“Misery acquaints a man with strange bedfellows.”
A while back, the site Straight to the Bar featured this clip of Scott Jackson bustin’ off some phenomenal, Parkour-inspired moves. Seeing this clip again recently got me to thinking about a few of things. First, I wonder if each individual is limited by some inherent power/bodyweight ratio? Actually, I know a mechanical limit exists — structurally, our bones, ligaments, tendons and musculature can only handle so much stress — I’m referring here to practical limits. And how would one go about figuring that limitation? Would we even want, in a psychological sense, to know that limitation? And second, this got me to thinking about the intersection of power generation and MetCon work; specifically, exercise selection. And not just exercise selection alone, but exercise selection with an eye toward targeting an identified energy system. Most sporting endeavors require a highly tuned and efficient combination of energy systems to “fuel” the participant through the event. Identifying and training these systems properly is, or should be, the lone goal of MetCon work. You might want to read this post first, if you haven’t already. Then come back here and check out some of Scott’s unreal moves. As you watch, ask yourself (1) what energy systems does Scott rely on mostly, and (2) how would you go about training him without diminishing, in any way, his form, technique and skill? Just a few things to ponder while you watch:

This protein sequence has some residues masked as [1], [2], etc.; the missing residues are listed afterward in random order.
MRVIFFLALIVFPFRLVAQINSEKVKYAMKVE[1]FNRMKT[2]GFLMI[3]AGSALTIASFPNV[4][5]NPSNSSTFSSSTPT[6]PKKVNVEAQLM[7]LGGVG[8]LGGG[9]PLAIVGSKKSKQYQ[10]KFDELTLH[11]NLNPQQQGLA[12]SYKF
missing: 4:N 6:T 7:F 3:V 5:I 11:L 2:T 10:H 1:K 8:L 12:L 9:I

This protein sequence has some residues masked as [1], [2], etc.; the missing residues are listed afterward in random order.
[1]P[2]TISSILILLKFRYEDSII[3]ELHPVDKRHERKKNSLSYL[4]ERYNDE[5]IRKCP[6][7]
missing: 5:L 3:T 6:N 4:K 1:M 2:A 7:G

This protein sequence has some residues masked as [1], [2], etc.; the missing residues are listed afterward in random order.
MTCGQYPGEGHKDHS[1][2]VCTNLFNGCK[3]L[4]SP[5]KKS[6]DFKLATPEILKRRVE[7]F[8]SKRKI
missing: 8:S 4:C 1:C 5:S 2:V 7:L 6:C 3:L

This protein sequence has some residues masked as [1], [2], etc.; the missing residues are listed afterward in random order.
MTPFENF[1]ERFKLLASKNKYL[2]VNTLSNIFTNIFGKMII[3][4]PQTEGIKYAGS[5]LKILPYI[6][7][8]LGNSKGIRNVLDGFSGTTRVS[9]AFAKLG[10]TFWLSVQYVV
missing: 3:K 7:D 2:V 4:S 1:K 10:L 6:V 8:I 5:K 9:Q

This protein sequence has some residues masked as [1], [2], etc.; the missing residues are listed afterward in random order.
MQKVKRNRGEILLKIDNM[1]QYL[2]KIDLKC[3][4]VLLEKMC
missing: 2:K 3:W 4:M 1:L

Another thought that bubbled-up in my mind while watching this clip is just how “springy” Scott is. What do I mean by that? Well, there’s a subtle, but huge, difference between the body’s levers acting as a spring, as those same levers acting in the manner of a piston. Good sprinters quickly transition from the “piston” action of the start, to the “spring” action of the stride; good jumpers come off the floor like a spring, jumpers who need work “piston” themselves up and airborne. But more on that in a later post.